Did you know that Tokyo is home (administratively) to a total of 219 islands? Of those, there are 11 inhabited islands called the Tokyo Treasure Islands.
The Tokyo Treasure Islands are split in two island chains: the Izu Islands (inhabited ones include: Oshima, Toshima, Niijima, Shikinejima, Kozushima, Miyakejima, Mikurashima, Hachijojima, and Aogashima) and the Ogasawara Islands (Chichijima and Hahajima). In this article, we focus on why Chichijima and Hahajima are perfect for a unique beach getaway and what visitors can expect in terms of attractions, activities and local specialties.
For oases away from the hustle and bustle of the city without taking long ferry rides, check out our article about the Izu Islands.
Chichijima is located 1,000 kilometers south of the Tokyo metropolis in the Pacific Ocean. The island is known for its rocky coasts, pristine natural features, and local wildlife, including whales, sea turtles and special breeds of seabirds, landbirds and saltwater fish.
Ogamiyama Park is located on the north side of the island. There you’ll find gentle green hillslopes and Ogamiyama Shrine. The observation deck at the top of Ogamiyama Park offers a great view of the area, including Futami Port; the villages of Omura, Kiyose, and Okumura; and Mt. Yagyu. You can also observe many plants indigenous to the Ogasawara Islands.
The deep green hills, blue ocean and white-sand beaches along the coast in the background makes for a great photo-op, so don’t forget your camera when visiting the park.
Chichijima is also home to Jinny Beach, an oasis only accessible by boat or sea kayak. From December to May, you can also visit the island’s whale watching spot and look out for humpback and sperm whales.
For the ultimate peace and quiet, you can visit Minamijima, an uninhabited island near Chichijima with a beautiful white-sand beach, with a guide.
Hahajima is surrounded by coral reefs, making it an incredible place for snorkeling, diving and seaside dolphin watching.
When visiting Hahajima, make sure to stop by Miyukinohama, a beach located on the southern part of the island. It is a great place for snorkeling and finding unique nummulite fossils on the beach.
To connect with nature and encounter unique wildlife, including Ogasawara’s insect and reptile species, climb up Mt. Chibusa to the island’s highest peak.
After climbing the 4-hour summit route, enjoy the view of the island and the endless blue ocean—a spectacular reward after the long trek up.
On the northside of the island is Sekimon, a field of indigenous plants unique to the area. As it is a forest ecosystem preservation area, you can only visit it with a certified guide, making it a one-of-a-kind experience!
Keep in mind that the guided tours are only provided in Japanese. To book a tour, you can contact the Hahajima Tourist Association. The tour takes around 7 hours and costs roughly 10,000 yen–15,000 yen. You can find out more about it here.
What to eat in Chichijima and Hahajima
Getting hungry? Sample Chichijima and Hahajima’s unique regional cuisine.
The surrounding area of Futami Port on Chichijima is home to most of the island’s restaurants and izakaya. There you can try some the local fare, including sea turtle dishes. Every year, a certain number of turtles is captured for the purpose of cooking. Here on the island, you can try turtle sashimi and stewed turtle. (At the same time, a group of NPO on Ogasawara Islands has been committed to conservation of marine life in the area, including sea turtles. Due to these efforts over the years, the number of nests where the sea turtles lay eggs has now recovered to about 10 times that of 30 years ago.)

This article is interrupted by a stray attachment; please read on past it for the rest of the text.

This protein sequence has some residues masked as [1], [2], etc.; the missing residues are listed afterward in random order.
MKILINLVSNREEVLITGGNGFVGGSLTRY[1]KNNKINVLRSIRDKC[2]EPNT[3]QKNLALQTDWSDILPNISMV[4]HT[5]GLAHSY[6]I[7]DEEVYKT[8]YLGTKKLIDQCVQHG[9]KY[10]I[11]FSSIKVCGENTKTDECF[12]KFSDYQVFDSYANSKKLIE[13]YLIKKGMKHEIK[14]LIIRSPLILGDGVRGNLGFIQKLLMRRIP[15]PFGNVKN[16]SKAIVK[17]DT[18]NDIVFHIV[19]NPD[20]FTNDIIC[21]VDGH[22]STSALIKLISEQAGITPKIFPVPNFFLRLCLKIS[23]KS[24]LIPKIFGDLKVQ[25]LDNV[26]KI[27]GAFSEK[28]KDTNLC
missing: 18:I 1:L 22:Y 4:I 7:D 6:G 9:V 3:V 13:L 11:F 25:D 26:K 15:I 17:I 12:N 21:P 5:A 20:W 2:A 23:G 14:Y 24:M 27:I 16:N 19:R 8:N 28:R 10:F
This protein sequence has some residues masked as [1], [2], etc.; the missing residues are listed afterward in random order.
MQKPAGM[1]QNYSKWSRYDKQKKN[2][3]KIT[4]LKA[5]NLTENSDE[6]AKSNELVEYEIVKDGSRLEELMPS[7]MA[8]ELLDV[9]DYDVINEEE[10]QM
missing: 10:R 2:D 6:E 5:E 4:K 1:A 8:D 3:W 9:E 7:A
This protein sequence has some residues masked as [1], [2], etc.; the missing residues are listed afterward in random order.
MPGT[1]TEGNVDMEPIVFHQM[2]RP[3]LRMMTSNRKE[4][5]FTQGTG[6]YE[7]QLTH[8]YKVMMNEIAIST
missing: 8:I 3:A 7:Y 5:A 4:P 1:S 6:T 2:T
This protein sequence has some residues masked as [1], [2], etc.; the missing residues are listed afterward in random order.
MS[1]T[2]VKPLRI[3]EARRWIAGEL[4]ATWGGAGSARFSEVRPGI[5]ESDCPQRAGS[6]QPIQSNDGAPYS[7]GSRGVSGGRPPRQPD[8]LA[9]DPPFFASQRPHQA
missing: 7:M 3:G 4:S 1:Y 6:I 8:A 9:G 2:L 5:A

If you are reluctant to try turtle, there are also many other local dishes, using fresh seafood and local produce. One of the common dishes eaten here is called pimaka. It is made with a fish called kyphosus, marinated in vinegar and sour orange juice, along with strips of daikon and onion.
Shimazushi, which translates to “island sushi”, is popular in Chichijima, Hahajima, and throughout the Izu Islands. Shimazushi are hand-shaped sushi made with white fish meat pickled in a soy sauce base.
Another regional specialty is fried shark sandwich. Instead of a meat patty, fried local shark is sandwiched in a hamburger bun. (Be sure to read our sustainability guide about eating shark in Japan before you order.)
You can also taste seasonal passion fruit from spring to early summer.
How to get to Chichijima and Hahajima
To get to Chichijima, you can take Ogasawara-maru Ferry from Takeshiba Pier in Tokyo. It takes roughly 24 hours and the ferry operates once a week. During high seasons, the frequency increases to one ferry every three days.
On the ferry, there are different cabin classes, and you have access to a restaurant, lounge, showers, store, vending machines and various other facilities. The cost varies depending on the month, so check the website for schedule and fee information ahead of your travels.
From Chichijima, you can take the Hahajima-maru Ferry to get to Hahajima. It takes 2 hours and the price varies depending on the month. It runs once a day on most days and you can catch it to travel between the two islands.
You can find out more about the Ogasawara-maru and Hahajima-maru Ferry here.
Accommodation on Chichijima and Hahajima
Both Chichijima and Hahajima offer a wide range of accommodation options, including minshuku (Japanese-style bed and breakfast), guesthouses, hotels and even resorts.
You can check the following website to check the different accommodation options available to you.
Learn more about the Tokyo Treasure Islands.